mustily (comparative more mustily, superlative most mustily)
- In a musty manner.
- 1603, Michel de Montaigne, Essayes, translated by John Florio, The Second Chapter, “Of Repenting,”
- […] nor are there any spirits, or very rare ones, which in growing old taste not sowrely and mustily.
- 1620, Thomas Middleton and William Rowley, The World Tost at Tennis,
- All this is but a light-headed understanding now; I mean, why so melancholy? thou lookest mustily, methinks.
- 1871, Richard Rowe, Episodes in an Obscure Life, New York: George Routledge & Sons, Chapter 30, p. 370,
- My little guide steered me up a filthy, crooked, crazy staircase to an upper floor so lighted, and into a room that smelt of sawdust, shavings, glue, shellac, rancidly-oiled metal, and all kinds of rankly or mustily malodorous muddle.
- 1903, Henry Dwight Sedgwick, “Montaigne” in Essays on Great Writers, Houghton, Mifflin & Co., p. 101,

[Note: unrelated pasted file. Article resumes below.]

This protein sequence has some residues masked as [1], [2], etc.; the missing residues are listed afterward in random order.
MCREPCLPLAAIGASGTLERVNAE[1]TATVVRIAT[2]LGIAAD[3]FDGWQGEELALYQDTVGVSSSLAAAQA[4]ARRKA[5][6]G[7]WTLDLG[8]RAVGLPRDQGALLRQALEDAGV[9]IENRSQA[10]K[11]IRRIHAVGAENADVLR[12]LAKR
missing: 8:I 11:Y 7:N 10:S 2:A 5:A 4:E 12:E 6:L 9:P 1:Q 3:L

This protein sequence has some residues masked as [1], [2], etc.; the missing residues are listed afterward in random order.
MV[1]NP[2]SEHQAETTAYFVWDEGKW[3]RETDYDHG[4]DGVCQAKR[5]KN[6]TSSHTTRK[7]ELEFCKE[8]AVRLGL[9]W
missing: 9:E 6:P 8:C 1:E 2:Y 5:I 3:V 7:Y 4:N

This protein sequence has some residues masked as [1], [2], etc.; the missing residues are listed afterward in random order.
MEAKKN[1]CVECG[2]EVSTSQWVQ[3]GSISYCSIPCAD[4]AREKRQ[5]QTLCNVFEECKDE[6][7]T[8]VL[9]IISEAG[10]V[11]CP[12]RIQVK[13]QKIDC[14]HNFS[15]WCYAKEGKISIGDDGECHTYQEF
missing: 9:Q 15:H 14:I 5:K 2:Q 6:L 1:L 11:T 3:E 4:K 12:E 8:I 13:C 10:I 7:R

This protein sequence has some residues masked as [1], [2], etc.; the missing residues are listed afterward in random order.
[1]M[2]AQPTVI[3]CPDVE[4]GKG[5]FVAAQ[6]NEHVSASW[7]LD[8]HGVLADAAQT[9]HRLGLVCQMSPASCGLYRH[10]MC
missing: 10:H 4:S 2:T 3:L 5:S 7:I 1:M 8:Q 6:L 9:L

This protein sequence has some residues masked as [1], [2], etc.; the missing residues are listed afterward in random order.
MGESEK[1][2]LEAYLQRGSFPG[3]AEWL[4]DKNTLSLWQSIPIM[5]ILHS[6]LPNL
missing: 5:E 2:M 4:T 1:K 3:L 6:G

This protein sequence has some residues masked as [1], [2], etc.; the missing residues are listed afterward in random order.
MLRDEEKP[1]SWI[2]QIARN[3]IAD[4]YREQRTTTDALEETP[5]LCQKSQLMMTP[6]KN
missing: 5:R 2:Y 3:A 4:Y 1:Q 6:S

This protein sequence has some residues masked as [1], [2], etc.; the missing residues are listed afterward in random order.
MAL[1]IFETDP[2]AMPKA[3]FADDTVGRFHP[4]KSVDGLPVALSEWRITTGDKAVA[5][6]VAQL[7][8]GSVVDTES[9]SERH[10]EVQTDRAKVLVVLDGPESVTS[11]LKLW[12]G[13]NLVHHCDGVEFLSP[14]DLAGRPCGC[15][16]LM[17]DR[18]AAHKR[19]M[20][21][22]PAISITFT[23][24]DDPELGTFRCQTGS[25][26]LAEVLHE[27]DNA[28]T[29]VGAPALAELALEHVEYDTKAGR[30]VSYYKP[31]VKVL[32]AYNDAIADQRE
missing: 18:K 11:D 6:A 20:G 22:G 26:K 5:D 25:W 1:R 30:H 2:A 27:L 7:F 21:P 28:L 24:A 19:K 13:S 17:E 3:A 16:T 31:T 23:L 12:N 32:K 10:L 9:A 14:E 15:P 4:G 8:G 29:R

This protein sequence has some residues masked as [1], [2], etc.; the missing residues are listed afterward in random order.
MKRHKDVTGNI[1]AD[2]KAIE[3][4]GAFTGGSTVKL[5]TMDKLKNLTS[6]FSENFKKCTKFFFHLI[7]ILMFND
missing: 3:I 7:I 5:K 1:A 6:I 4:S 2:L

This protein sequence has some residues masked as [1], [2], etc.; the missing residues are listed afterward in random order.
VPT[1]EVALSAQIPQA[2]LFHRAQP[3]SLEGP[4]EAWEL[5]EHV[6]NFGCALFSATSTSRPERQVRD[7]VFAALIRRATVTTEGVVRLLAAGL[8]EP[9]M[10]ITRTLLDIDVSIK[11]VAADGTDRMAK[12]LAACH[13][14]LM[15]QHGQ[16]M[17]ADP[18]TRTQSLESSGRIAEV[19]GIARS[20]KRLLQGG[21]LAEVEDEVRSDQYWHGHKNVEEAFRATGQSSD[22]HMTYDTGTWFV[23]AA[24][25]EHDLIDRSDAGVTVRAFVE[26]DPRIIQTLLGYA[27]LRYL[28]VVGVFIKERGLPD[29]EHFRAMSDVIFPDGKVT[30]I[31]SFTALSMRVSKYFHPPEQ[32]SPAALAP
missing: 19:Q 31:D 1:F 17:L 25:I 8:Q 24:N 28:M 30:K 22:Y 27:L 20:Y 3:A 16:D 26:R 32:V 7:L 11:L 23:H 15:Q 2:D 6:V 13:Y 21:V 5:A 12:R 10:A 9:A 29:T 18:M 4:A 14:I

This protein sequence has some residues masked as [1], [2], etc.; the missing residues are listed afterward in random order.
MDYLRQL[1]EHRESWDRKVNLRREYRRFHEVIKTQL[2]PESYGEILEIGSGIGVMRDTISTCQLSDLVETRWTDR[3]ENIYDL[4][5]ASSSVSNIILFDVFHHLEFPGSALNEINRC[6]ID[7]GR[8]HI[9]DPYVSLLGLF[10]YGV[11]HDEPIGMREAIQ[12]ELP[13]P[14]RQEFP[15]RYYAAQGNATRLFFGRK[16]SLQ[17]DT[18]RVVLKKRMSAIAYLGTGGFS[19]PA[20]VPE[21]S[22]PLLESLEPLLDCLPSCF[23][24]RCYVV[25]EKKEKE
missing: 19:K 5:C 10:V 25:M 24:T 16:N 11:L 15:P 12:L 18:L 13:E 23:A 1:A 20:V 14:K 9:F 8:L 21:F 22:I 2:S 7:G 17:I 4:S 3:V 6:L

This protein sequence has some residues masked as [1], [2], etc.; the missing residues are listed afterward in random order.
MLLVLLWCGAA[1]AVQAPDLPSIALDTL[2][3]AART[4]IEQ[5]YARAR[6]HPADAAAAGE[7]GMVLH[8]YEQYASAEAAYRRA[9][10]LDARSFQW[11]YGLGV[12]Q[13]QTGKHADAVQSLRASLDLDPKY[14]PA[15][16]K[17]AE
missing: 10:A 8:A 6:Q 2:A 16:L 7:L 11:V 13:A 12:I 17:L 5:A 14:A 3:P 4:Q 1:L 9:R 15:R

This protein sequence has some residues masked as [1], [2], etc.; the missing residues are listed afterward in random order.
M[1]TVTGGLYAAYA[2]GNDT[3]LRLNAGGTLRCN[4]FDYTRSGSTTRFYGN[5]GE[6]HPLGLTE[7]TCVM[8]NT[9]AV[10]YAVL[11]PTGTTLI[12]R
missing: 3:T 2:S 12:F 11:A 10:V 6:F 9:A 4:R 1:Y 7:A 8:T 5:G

- He was no student mustily thinking in a dead language, but a gentleman in waiting to the king, knight of the Order of St. Michael, writing in fresh, poetic French, with all the captivation of charm, teaching the fundamental principles of doubt and uncertainty […]
- 1908, O. Henry, “The Shocks of Doom” in The Voice of The City: Further Stories of the Four Million, Doubleday, Page & Co., 1914, pp. 96-7,
- He was either young or old; cheap lodging-houses had flavored him mustily; razors and combs had passed him by; in him drink had been bottled and sealed in the devil’s bond.
- 1912, Booth Tarkington, Beauty and the Jacobin: an Interlude of the French Revolution, Harper & Bros., p. 2,
- The single window, square and mustily curtained, is so small that it cannot be imagined to admit much light on the brightest of days […]
- 1961, V. S. Naipaul, A House for Mr Biswas, Vintage International, 2001, Part Two, Chapter 1,
- He felt he was intruding, and hurried past the door with the coloured glass panes into the Book Room, which smelled mustily of old paper and worm-eaten wood.